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#### Description:

(Jump to: Solution Idea || Code: JavaScript | Python | Java | C++)

Given an array `nums` with `n` integers, your task is to check if it could become non-decreasing by modifying at most one element.

We define an array is non-decreasing if `nums[i] <= nums[i + 1]` holds for every `i` (0-based) such that (`0 <= i <= n - 2`).

#### Examples:

Example 1:
Input: nums = [4,2,3]
Output: true
Explanation: You could modify the first 4 to 1 to get a non-decreasing array.
Example 2:
Input: nums = [4,2,1]
Output: false
Explanation: You can't get a non-decreasing array by modify at most one element.

#### Constraints:

• `n == nums.length`
• `1 <= n <= 10^4`
• `-10^5 <= nums[i] <= 10^5`

#### Idea:

(Jump to: Problem Description || Code: JavaScript | Python | Java | C++)

This problem seems easy at first read. If we iterate through the nums array (N), count the number of instances in which an element is lower than the one preceeding (err), and then see that count go above 1, then we should be able to return false. The problem becomes more difficult, however, once we realize that we're allowed to modify one element, which will naturally impact its relationship with the surrounding elements.

With that in mind, we can think of the different possible scenarios faced when we find an incidence of decreasing value. Consider the base scenario, with N[i-1] = a and N[i] = b: In this base scenario, we can see that there are two ways to fix this decrease, either by decreasing N[i-1] to b or by increasing N[i] to a. But which one is better? To answer that, we'll have to observe the surrounding elements (N[i-2] and N[i+1]).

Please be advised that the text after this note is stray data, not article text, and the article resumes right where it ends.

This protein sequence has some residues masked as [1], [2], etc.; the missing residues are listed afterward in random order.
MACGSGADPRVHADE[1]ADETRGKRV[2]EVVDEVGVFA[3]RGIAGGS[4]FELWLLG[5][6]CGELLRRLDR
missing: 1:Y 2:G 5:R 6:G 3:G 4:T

Right away, we can see that there are three possible scenarios for each of the surrounding elements. They can either be larger than a (x >= a), in between a and b (b < y < a) or smaller than b (z <= b): Scenarios XAB and ABZ can quickly be determined to trigger a return of false because in both cases the err count will increment to 2: Things get more complicated, however, once the values are staggered. In the case of ZABX, we can either move a down or b up in order to achieve increasing values, while in YABX we can only move b up and in ZABY we can only move a down: In the final scenario, YABY, there is no possible way to fix the array with one modification, even though there's only one initial incidence of a descending value: With this all in mind, we can write our function to return false if we see err > 1 or if we see the YABY scenario. If we reach the end without triggering either condition, we can return true.

• Time Complexity: O(N) where N is the length of N
• Space Complexity: O(1) with no modification of inputs

#### Implementation:

There are only minor differences in the code of all four languages.

#### Javascript Code:

``````var checkPossibility = function(N) {
for (let i = 1, err = 0; i < N.length; i++)
if (N[i] < N[i-1])
if (err++ || (i > 1 && i < N.length - 1 && N[i-2] > N[i] && N[i+1] < N[i-1]))
return false
return true
};
``````

#### Python Code:

``````class Solution:
def checkPossibility(self, N: List[int]) -> bool:
err = 0
for i in range(1, len(N)):
if N[i] < N[i-1]:
if err or (i > 1 and i < len(N) - 1 and N[i-2] > N[i] and N[i+1] < N[i-1]):
return False
err = 1
return True
``````

#### Java Code:

``````class Solution {
public boolean checkPossibility(int[] N) {
for (int i = 1, err = 0; i < N.length; i++)
if (N[i] < N[i-1])
if (err++ > 0 || (i > 1 && i < N.length - 1 && N[i-2] > N[i] && N[i+1] < N[i-1]))
return false;
return true;
}
}
``````

#### C++ Code:

``````class Solution {
public:
bool checkPossibility(vector<int>& N) {
for (int i = 1, err = 0; i < N.size(); i++)
if (N[i] < N[i-1])
if (err++ || (i > 1 && i < N.size() - 1 && N[i-2] > N[i] && N[i+1] < N[i-1]))
return false;
return true;
}
};
``````

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